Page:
The Debt Ceiling
The United States is currently at risk of hitting and then breaking the debt ceiling. While the general consensus among rational people is that this would be rather bad, congress (as I am writing) has yet to settle the matter.
On the one hand, raising the debt ceiling seems to be a no-brainer. After all, doing so has been business as usual and it has been done most often under Republican presidents. More importantly, the consequences of not doing so are supposed to be rather bad-hence it would seem to make sense t0 simply follow the usual process and raise the ceiling.
On the other hand, there are some legitimate concerns about simply raising the debt ceiling. First, the mere fact that it has been done repeatedly in the past is hardly a good reason to do it now. To believe that what is commonly done is right because it is commonly done is, of course, the classic fallacy of appeal to common practice. To believe that something should be done because it has been done in the past and is thus something of a tradition is, of course, the fallacy of appeal to tradition. That said, it is still reasonable to ask (as a legitimate use of burden of proof) why the established policy should be changed now. This leads to the second point.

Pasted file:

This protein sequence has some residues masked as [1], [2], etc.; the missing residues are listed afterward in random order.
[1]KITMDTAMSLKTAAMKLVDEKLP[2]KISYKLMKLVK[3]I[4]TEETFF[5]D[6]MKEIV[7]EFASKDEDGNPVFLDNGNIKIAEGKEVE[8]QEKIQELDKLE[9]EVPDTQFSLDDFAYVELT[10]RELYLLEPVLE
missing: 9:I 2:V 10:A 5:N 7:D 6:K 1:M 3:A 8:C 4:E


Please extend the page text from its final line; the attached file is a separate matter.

Second, think of the national debt as being analogous to a bar tab and Americans as heavy drinkers. Like a regular at a bar, we have simply raised our tab over and over again. However, there seems to come a time (perhaps now) when the barkeep should insist that the tab not increase again and that it be paid off. To insist on just raising the tab and continuing to drink the future is to act, obviously enough, like a selfish and thoughtless drunk. The responsible and correct thing to do is not ask for a bigger tab limit and to pay off the existing debt. Likewise, America needs to sober up, set a reasonable debt ceiling and pay off that debt. After all, we want to be a great nation and not that pathetic drunk in the corner, begging for booze and money.